Channel markers rock—there, it had to be said. Imagine motoring back, after a long day's fishing, without them. If devoid of these beacons of commune, there'd be a boom in coastal prop shop patronage (and a rash of new fiberglass repair shops).
Buoy markers rock also. There, I'm glad that one's out in the open too. Most wouldn't argue with my bold channel marker proclamation, though the brash buoy marker statement has probably confused most. Allow me to explain why they're a fisherman's best friend.
Free your mind and let it drift lazily for a moment. Imagine you're on an expansive flat. You find a spot that's holding a concentration of fish (or an interesting depression, gully, ditch, rock, etc.). What do you do?
When faced with this situation, I'll slip a buoy marker overboard. These diminutive floating landmarks provide the perfect visual reference point. Markers allow you to position your boat deftly (or yourself when wading) relative to where you found fish or that cool structure. If a school moves for instance (and they always do), you can reference their last position relative to your marker. Without it, you're left with a lot of water to stare across sans visual reference.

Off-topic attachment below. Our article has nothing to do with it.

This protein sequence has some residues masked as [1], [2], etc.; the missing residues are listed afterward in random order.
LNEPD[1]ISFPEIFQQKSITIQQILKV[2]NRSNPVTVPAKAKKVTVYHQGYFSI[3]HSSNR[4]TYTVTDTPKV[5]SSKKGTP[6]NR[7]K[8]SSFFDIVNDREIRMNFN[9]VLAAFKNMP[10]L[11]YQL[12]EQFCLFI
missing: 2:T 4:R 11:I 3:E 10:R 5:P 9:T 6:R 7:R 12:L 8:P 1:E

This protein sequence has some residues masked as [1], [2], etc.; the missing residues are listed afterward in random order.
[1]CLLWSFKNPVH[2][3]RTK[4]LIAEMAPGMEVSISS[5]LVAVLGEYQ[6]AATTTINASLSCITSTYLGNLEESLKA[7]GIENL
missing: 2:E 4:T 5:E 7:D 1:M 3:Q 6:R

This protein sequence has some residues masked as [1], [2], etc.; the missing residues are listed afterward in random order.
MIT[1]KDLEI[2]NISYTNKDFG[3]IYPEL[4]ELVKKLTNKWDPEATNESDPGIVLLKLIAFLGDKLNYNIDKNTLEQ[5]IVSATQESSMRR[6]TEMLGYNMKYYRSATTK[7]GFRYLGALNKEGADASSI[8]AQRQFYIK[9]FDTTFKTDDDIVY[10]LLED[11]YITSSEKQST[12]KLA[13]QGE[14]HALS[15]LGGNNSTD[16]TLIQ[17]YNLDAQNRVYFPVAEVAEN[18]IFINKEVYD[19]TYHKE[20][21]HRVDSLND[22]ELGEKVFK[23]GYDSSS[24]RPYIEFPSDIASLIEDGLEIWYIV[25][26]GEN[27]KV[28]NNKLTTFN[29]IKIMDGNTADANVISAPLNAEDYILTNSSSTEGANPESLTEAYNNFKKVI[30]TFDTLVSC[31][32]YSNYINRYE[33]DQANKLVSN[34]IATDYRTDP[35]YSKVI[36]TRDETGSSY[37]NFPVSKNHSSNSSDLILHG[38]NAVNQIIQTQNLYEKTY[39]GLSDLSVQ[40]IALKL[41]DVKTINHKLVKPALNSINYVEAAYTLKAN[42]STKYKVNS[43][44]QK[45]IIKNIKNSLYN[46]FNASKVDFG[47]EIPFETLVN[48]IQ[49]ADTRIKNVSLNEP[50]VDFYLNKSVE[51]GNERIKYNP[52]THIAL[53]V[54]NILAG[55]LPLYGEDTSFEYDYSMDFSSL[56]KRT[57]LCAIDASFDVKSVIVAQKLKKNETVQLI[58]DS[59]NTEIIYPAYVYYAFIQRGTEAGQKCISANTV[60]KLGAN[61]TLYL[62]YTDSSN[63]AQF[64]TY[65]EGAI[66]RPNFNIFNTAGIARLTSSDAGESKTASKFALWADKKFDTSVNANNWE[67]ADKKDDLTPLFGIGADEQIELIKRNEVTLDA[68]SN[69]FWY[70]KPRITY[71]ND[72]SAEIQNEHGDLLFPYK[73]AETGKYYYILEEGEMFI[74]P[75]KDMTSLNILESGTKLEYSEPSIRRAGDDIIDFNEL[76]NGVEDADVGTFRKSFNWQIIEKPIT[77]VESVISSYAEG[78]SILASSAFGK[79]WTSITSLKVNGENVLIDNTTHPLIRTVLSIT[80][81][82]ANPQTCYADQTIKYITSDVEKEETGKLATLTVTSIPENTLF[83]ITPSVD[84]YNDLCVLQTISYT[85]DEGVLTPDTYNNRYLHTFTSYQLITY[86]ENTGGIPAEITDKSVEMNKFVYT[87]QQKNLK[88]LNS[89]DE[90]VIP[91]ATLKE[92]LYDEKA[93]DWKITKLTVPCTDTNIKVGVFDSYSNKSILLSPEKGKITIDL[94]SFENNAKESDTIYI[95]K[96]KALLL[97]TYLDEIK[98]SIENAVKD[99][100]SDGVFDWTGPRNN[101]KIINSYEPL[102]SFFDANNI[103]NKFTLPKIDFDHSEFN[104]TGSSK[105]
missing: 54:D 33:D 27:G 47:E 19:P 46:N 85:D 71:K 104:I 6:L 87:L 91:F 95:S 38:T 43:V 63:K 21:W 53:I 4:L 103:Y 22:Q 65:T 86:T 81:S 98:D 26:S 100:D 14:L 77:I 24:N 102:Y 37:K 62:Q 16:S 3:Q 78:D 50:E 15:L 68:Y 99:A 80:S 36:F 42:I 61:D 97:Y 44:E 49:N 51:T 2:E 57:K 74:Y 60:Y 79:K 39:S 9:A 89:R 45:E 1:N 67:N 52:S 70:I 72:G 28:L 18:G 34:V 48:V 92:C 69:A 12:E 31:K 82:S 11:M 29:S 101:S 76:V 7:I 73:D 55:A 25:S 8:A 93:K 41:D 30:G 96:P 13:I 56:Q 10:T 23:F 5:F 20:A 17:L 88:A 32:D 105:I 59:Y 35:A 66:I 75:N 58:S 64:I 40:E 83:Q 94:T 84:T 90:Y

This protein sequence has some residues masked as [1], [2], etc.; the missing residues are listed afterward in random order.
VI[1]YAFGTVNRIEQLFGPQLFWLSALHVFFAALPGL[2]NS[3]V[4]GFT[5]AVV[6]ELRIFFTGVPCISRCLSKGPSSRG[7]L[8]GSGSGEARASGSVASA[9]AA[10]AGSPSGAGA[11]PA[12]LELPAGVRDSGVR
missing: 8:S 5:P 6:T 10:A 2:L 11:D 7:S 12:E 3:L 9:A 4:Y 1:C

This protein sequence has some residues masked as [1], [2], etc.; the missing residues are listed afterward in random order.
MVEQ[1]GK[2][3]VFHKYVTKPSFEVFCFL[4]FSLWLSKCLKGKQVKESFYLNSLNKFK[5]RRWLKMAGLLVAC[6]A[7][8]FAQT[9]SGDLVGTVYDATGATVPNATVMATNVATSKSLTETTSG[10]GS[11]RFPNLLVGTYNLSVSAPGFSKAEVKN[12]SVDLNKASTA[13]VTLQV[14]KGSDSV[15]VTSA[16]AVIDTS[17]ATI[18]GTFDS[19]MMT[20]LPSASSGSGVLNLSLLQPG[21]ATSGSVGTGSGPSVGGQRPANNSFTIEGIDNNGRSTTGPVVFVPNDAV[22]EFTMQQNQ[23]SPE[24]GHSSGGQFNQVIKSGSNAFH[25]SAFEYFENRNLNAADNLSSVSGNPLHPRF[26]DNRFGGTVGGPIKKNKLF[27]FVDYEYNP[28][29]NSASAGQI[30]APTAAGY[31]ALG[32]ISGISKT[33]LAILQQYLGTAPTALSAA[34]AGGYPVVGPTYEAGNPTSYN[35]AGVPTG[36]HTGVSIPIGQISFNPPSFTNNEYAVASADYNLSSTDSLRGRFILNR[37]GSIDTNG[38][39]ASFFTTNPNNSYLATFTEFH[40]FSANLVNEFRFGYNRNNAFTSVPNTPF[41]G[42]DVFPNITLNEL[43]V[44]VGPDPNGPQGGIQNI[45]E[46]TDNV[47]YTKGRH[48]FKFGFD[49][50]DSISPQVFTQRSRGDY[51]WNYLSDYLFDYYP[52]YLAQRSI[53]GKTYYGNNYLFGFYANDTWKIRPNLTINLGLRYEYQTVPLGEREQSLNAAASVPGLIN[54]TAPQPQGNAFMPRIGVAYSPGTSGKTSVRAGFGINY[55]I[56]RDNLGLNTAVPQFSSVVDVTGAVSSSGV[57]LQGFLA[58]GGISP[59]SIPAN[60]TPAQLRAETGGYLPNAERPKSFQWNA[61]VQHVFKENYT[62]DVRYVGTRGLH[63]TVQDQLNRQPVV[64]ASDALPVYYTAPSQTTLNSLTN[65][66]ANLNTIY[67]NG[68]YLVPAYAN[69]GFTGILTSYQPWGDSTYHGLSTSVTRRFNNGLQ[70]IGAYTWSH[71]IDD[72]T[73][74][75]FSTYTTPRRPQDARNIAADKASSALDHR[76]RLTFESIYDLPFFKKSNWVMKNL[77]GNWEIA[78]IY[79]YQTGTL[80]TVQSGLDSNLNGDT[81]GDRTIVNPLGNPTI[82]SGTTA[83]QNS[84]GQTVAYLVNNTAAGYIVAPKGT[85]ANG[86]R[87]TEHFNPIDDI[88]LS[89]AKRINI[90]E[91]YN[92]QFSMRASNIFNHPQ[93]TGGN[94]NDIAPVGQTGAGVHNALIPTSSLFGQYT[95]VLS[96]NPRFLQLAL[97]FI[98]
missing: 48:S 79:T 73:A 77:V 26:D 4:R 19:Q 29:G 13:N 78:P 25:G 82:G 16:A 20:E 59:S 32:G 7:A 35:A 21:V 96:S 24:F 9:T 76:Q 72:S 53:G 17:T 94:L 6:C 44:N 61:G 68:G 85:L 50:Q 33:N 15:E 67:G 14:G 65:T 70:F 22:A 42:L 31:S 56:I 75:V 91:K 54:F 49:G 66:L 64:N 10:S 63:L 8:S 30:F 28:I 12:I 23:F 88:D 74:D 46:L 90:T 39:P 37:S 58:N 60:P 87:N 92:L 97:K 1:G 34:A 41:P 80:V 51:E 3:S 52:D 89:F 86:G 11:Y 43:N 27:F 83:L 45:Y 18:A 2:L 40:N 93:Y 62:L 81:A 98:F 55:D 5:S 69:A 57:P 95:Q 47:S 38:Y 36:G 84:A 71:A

Now for those who'll argue they use their GPS to maneuver (an electronic reference point), I say nonsense. In most instances, GPS's are on the dash, so I don't buy you're standing behind your console monitoring a video screen while making position adjustments. Second, making fine motor movements via a GPS screen is impossible; I don't care how many decades you've been on the water.
Next time out, carry along a buoy marker. They're inexpensive and the first time you unspool one you'll be sold. For the paranoid out there, if you're worried about someone punching in your spot, paint your buoy black, green or whatever color tickles your fancy. It'll keep those pesky "button pushers" from entering your buoy location into their GPS as they throttle by.